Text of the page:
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A 3D bioprinting system to produce human-scale tissue constructs with structural integrity

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      Most cited references 64

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      3D bioprinting of tissues and organs.

      Additive manufacturing, otherwise known as three-dimensional (3D) printing, is driving major innovations in many areas, such as engineering, manufacturing, art, education and medicine. Recent advances have enabled 3D printing of biocompatible materials, cells and supporting components into complex 3D functional living tissues. 3D bioprinting is being applied to regenerative medicine to address the need for tissues and organs suitable for transplantation. Compared with non-biological printing, 3D bioprinting involves additional complexities, such as the choice of materials, cell types, growth and differentiation factors, and technical challenges related to the sensitivities of living cells and the construction of tissues. Addressing these complexities requires the integration of technologies from the fields of engineering, biomaterials science, cell biology, physics and medicine. 3D bioprinting has already been used for the generation and transplantation of several tissues, including multilayered skin, bone, vascular grafts, tracheal splints, heart tissue and cartilaginous structures. Other applications include developing high-throughput 3D-bioprinted tissue models for research, drug discovery and toxicology.
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        Hydrogels for biomedical applications.

        This article reviews the composition and synthesis of hydrogels, the character of their absorbed water, and permeation of solutes within their swollen matrices. The most important properties of hydrogels relevant to their biomedical applications are also identified, especially for use of hydrogels as drug and cell carriers, and as tissue engineering matrices.
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          Isolation of amniotic stem cell lines with potential for therapy.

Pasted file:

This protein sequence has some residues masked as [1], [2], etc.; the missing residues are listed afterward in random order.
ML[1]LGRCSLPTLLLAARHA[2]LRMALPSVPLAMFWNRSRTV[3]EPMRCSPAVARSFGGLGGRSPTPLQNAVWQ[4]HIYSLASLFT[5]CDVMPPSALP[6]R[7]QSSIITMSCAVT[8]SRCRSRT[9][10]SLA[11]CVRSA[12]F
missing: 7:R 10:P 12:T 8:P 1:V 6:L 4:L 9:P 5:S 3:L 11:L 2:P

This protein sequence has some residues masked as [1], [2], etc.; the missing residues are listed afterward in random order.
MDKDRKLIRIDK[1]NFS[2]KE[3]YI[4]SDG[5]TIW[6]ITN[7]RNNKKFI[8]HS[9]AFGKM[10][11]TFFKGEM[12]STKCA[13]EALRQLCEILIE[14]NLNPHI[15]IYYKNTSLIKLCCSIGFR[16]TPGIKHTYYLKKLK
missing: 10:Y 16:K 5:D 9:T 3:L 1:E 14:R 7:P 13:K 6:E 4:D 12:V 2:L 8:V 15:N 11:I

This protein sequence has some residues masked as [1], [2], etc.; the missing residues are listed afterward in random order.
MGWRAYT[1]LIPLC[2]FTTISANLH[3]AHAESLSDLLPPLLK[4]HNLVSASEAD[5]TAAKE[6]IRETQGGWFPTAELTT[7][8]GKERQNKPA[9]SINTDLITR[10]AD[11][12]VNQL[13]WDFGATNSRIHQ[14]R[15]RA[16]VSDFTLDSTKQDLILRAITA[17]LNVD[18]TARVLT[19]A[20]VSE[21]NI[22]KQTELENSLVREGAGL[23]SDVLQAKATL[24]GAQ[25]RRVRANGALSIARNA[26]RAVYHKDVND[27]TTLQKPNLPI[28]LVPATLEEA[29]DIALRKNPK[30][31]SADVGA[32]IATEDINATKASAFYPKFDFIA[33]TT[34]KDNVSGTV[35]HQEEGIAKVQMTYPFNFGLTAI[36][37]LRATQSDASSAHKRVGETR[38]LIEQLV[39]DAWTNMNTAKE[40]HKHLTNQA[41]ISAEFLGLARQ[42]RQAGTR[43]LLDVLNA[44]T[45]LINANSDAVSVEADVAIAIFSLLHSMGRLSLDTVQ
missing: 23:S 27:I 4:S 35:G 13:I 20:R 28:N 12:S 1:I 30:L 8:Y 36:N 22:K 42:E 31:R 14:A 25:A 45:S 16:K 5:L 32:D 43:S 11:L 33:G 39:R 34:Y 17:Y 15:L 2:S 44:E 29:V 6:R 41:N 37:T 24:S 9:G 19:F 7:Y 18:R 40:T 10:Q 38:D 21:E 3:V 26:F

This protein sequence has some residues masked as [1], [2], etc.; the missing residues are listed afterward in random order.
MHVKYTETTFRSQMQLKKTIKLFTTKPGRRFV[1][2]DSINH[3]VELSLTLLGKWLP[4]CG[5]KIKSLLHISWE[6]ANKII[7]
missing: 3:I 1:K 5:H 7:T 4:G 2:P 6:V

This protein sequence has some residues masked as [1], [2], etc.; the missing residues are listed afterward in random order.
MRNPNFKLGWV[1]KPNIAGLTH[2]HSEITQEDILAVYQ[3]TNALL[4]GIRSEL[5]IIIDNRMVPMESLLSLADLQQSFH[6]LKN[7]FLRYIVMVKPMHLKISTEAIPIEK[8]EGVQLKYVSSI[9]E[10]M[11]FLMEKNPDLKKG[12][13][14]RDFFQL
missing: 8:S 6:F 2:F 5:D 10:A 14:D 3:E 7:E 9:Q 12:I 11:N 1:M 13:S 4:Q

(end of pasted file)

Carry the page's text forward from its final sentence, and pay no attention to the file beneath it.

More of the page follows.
Stem cells capable of differentiating to multiple lineages may be valuable for therapy. We report the isolation of human and rodent amniotic fluid-derived stem (AFS) cells that express embryonic and adult stem cell markers. Undifferentiated AFS cells expand extensively without feeders, double in 36 h and are not tumorigenic. Lines maintained for over 250 population doublings retained long telomeres and a normal karyotype. AFS cells are broadly multipotent. Clonal human lines verified by retroviral marking were induced to differentiate into cell types representing each embryonic germ layer, including cells of adipogenic, osteogenic, myogenic, endothelial, neuronal and hepatic lineages. Examples of differentiated cells derived from human AFS cells and displaying specialized functions include neuronal lineage cells secreting the neurotransmitter L-glutamate or expressing G-protein-gated inwardly rectifying potassium channels, hepatic lineage cells producing urea, and osteogenic lineage cells forming tissue-engineered bone.
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            Author and article information

            Journal
            Nature Biotechnology
            Nat Biotechnol
            Springer Nature
            1087-0156
            1546-1696
            March 2016
            February 15 2016
            : 34
            : 3
            : 312-319
            10.1038/nbt.3413
            © 2016

            http://www.springer.com/tdm

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